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Am J Surg Pathol. 2017 Sep;41(9):1178-1187. doi: 10.1097/PAS.0000000000000895.

DICER1 Mutations Are Consistently Present in Moderately and Poorly Differentiated Sertoli-Leydig Cell Tumors.

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*Department of Human Genetics, McGill University †Segal Cancer Centre, Lady Davis Institute, Jewish General Hospital ¶Research Institute of the McGill University Health Centre, Montréal, QC, Canada ‡Department of Laboratory Medicine and Pathobiology, University Health Network, University of Toronto, Toronto, ON, Canada §Department of Pathology, Belfast Health and Social Care Trust, Royal Group of Hospitals Trust, Belfast, United Kingdom ∥School for Women's and Infants' Health, University of Western Australia, Perth, WA, Australia.


Ovarian Sertoli-Leydig cell tumors (SLCTs) are uncommon sex cord-stromal tumors associated with both germ-line and somatic DICER1 mutations, the frequency of which has varied widely in different studies (0% to 62.5%). The current World Health Organization Classification includes 3 histologic types of SLCTs (well-differentiated, moderately differentiated, and poorly differentiated); heterologous elements and/or retiform patterns may be present in moderately and poorly differentiated neoplasms. We investigated the frequency of DICER1 mutations in a series of 38 ovarian tumors initially diagnosed as SLCTs, and explored whether identified mutations were associated with specific morphologic features. Specialist pathology review performed blinded to molecular results confirmed 34 tumors to be SLCTs (22 moderately differentiated, 8 poorly differentiated; 4 well-differentiated), while the remaining 4 neoplasms were considered not to represent SLCTs. Of the 34 cases diagnosed as SLCTs, 30 (88%) harbored ≥1 DICER1 mutation. All 30 moderately differentiated/poorly differentiated SLCTs contained mutations, but we did not find deleterious DICER1 mutations in the 4 well-differentiated SLCTs. Our study reports the highest DICER1 mutation frequency to date in SLCTs, with 100% of moderately differentiated and poorly differentiated tumors being DICER1-mutated. This suggests that DICER1 mutation may be a defining feature of these neoplasms. Although the number of cases is limited, well-differentiated SLCTs appear to be DICER1-independent. Moderately differentiated and poorly differentiated SLCT components often coexist with each other and form part of a spectrum, while well-differentiated SLCTs usually occur in pure form, suggesting that fundamentally, these represent 2 separate and independent tumor types with a different pathogenesis. We suggest that all patients with ovarian SLCTs undergo germ-line DICER1 mutation testing.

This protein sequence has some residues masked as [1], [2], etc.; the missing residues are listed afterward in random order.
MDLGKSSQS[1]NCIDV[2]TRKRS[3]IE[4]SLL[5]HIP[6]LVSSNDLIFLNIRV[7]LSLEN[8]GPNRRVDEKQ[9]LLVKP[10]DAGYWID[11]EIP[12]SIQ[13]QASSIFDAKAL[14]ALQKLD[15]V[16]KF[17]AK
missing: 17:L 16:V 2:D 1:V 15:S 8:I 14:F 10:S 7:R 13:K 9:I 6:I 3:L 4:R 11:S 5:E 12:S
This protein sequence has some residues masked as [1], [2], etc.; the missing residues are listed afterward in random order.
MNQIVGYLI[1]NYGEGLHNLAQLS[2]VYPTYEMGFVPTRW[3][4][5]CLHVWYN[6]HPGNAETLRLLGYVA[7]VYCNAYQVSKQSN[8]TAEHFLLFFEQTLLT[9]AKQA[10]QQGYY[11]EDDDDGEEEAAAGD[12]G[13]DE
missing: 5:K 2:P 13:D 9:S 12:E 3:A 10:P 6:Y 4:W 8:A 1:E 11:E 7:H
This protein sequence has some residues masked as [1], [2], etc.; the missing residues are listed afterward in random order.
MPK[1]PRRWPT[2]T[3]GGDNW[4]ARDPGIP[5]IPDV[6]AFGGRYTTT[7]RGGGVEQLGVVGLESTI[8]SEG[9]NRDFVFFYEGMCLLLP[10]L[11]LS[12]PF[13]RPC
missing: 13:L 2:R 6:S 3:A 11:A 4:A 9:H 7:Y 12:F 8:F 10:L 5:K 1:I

[Indexed for MEDLINE]

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